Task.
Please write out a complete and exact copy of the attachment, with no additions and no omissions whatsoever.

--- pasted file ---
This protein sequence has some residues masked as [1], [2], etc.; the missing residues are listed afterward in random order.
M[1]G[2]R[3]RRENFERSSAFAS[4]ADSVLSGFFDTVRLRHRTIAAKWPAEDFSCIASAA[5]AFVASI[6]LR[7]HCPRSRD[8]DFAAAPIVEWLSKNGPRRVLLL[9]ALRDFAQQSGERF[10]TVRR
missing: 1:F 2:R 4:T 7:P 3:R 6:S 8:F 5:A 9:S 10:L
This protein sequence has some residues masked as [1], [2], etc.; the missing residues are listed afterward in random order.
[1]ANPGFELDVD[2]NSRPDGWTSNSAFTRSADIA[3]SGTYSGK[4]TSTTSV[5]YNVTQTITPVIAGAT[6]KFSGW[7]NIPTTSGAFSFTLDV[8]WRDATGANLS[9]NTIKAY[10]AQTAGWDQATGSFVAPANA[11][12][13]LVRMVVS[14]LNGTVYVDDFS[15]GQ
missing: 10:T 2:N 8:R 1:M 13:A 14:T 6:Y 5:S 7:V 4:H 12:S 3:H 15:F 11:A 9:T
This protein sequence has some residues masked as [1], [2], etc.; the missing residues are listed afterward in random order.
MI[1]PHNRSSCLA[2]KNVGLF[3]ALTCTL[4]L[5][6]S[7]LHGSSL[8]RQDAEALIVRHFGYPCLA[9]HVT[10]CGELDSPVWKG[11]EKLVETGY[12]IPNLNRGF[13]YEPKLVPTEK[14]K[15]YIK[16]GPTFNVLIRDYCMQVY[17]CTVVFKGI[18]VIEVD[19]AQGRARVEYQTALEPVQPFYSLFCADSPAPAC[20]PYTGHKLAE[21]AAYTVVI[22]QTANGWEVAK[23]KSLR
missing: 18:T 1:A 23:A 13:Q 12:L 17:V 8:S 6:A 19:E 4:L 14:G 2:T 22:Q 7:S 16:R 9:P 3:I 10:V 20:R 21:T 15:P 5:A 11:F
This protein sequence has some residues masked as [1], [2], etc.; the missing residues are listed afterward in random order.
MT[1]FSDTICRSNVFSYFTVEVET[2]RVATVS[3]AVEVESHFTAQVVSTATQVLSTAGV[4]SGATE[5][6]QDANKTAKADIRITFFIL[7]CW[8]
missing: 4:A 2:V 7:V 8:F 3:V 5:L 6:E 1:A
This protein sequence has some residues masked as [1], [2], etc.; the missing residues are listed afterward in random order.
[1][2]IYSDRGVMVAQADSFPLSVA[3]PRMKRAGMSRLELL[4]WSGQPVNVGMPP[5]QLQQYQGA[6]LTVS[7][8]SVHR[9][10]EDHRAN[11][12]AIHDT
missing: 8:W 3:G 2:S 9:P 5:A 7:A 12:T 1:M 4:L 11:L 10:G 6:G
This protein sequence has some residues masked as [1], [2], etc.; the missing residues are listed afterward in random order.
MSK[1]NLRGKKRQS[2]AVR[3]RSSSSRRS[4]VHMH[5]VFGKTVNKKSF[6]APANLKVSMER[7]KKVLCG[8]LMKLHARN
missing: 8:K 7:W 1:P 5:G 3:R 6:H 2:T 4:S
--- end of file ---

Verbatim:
This protein sequence has some residues masked as [1], [2], etc.; the missing residues are listed afterward in random order.
M[1]G[2]R[3]RRENFERSSAFAS[4]ADSVLSGFFDTVRLRHRTIAAKWPAEDFSCIASAA[5]AFVASI[6]LR[7]HCPRSRD[8]DFAAAPIVEWLSKNGPRRVLLL[9]ALRDFAQQSGERF[10]TVRR
missing: 1:F 2:R 4:T 7:P 3:R 6:S 8:F 5:A 9:S 10:L
This protein sequence has some residues masked as [1], [2], etc.; the missing residues are listed afterward in random order.
[1]ANPGFELDVD[2]NSRPDGWTSNSAFTRSADIA[3]SGTYSGK[4]TSTTSV[5]YNVTQTITPVIAGAT[6]KFSGW[7]NIPTTSGAFSFTLDV[8]WRDATGANLS[9]NTIKAY[10]AQTAGWDQATGSFVAPANA[11][12][13]LVRMVVS[14]LNGTVYVDDFS[15]GQ
missing: 10:T 2:N 8:R 1:M 13:A 14:T 6:Y 5:S 7:V 4:H 12:S 3:H 15:F 11:A 9:T
This protein sequence has some residues masked as [1], [2], etc.; the missing residues are listed afterward in random order.
MI[1]PHNRSSCLA[2]KNVGLF[3]ALTCTL[4]L[5][6]S[7]LHGSSL[8]RQDAEALIVRHFGYPCLA[9]HVT[10]CGELDSPVWKG[11]EKLVETGY[12]IPNLNRGF[13]YEPKLVPTEK[14]K[15]YIK[16]GPTFNVLIRDYCMQVY[17]CTVVFKGI[18]VIEVD[19]AQGRARVEYQTALEPVQPFYSLFCADSPAPAC[20]PYTGHKLAE[21]AAYTVVI[22]QTANGWEVAK[23]KSLR
missing: 18:T 1:A 23:A 13:Q 12:L 17:V 8:S 6:A 19:E 4:L 14:G 2:T 22:Q 7:S 16:R 9:P 3:I 10:V 20:R 21:T 15:P 5:A 11:F
This protein sequence has some residues masked as [1], [2], etc.; the missing residues are listed afterward in random order.
MT[1]FSDTICRSNVFSYFTVEVET[2]RVATVS[3]AVEVESHFTAQVVSTATQVLSTAGV[4]SGATE[5][6]QDANKTAKADIRITFFIL[7]CW[8]
missing: 4:A 2:V 7:V 8:F 3:V 5:L 6:E 1:A
This protein sequence has some residues masked as [1], [2], etc.; the missing residues are listed afterward in random order.
[1][2]IYSDRGVMVAQADSFPLSVA[3]PRMKRAGMSRLELL[4]WSGQPVNVGMPP[5]QLQQYQGA[6]LTVS[7][8]SVHR[9][10]EDHRAN[11][12]AIHDT
missing: 8:W 3:G 2:S 9:P 5:A 7:A 12:T 1:M 4:L 11:L 10:G 6:G
This protein sequence has some residues masked as [1], [2], etc.; the missing residues are listed afterward in random order.
MSK[1]NLRGKKRQS[2]AVR[3]RSSSSRRS[4]VHMH[5]VFGKTVNKKSF[6]APANLKVSMER[7]KKVLCG[8]LMKLHARN
missing: 8:K 7:W 1:P 5:G 3:R 6:H 2:T 4:S